It’s performance review season, and you know the drill.
Fill in those long, tedious performance documents, drag each of your direct reports into a conference room for a one-on-one, hand them the performance document, and then start the same, tired conversation.
Say some positive things about what the employee is good at. Then some unpleasant things about what he/she’s not good at. End with some strokes of his/her ego to try to end on a positive note.
The result? A mixed message that leaves even your best employees feeling disappointed, and results in little (if any!) change in attitude, behaviours or performance.
ABANDONING TRADITIONAL SYSTEMS
Industry leaders such as Microsoft, Adobe, Motorola and Accenture have abandoned the traditional system.
Adobe calculated their annual reviews required 80,000 hours. The equivalent of 40 full time employees. Internal surveys revealed that employees felt LESS inspired and motivated following their review. The departure of good people actually INCREASED!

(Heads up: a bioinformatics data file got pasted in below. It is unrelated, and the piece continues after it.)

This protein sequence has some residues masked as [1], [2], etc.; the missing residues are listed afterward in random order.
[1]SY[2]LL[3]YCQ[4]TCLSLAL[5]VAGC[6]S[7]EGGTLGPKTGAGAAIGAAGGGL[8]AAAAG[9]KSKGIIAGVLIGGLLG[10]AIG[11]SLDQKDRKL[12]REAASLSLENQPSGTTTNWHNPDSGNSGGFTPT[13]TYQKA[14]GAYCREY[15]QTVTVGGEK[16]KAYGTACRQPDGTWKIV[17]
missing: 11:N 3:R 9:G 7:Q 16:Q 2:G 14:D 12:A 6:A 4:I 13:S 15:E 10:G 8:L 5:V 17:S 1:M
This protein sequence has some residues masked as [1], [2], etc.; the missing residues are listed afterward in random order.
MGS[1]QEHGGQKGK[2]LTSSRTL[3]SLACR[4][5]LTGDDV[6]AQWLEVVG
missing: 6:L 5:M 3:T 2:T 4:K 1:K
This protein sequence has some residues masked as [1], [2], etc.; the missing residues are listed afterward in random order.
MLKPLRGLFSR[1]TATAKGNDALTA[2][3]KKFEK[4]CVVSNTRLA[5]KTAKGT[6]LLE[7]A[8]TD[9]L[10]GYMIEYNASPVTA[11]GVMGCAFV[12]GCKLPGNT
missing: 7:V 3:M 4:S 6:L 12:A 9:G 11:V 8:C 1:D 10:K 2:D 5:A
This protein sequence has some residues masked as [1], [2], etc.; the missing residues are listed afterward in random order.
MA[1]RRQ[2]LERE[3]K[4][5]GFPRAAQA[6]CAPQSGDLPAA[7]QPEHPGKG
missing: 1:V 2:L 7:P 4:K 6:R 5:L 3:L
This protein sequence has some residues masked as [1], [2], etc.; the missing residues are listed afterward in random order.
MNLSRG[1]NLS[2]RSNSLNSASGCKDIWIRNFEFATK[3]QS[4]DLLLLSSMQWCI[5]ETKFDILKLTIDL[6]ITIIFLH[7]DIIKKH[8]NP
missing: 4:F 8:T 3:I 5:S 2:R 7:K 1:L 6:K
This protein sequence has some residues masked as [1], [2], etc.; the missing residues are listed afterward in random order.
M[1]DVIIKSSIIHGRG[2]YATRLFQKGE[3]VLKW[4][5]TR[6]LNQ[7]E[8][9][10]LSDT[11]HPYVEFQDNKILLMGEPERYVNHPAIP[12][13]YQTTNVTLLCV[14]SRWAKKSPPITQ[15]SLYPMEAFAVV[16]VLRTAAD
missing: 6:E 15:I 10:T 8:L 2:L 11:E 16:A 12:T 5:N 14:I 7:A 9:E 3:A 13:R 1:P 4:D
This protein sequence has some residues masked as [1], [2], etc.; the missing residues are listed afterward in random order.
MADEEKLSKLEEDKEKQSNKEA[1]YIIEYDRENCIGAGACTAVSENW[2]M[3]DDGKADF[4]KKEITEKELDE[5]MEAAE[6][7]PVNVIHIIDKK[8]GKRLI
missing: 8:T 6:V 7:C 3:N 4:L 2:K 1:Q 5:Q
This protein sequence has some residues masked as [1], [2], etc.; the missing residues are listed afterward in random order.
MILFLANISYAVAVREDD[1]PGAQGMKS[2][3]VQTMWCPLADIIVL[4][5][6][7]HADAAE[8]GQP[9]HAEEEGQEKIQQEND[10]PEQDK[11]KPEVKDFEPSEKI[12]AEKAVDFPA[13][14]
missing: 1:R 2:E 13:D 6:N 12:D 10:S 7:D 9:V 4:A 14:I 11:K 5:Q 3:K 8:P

With 70% of corporate employers either reviewing or updating their performance management approach, the question becomes – what do you need to replace it with?
THE FUTURE OF PERFORMANCE MANAGEMENT
Smart companies recognise the difference between a performance management system and having conversations that genuinely improve performance.
These companies have woken up to the fact that it’s the conversation, rather than the system, that makes the difference.
So, they are shifting their attention to equipping their managers to have effective ONGOING conversations. This is crucial to developing excellence in their people.
Such conversations can at times be sensitive or difficult. As a consequence, they are often avoided. This is ALWAYS to the detriment of the business. Mediocrity continues or arises as a result of a tough conversation someone didn’t have.
GET THE RESULT YOU WANT
Don’t spend December and January dreading Performance Reviews with your team.
Find out how to have the conversations you need to have, and get the results you want rather than the reaction you fear.
Learn how to:
- Give honest feedback without the person becoming defensive or emotional
- Set clear and meaningful development goals with your direct report
- Ensure they are motivated to achieve these goals and take accountability
- Ask the right questions, in the right way, to keep your best talent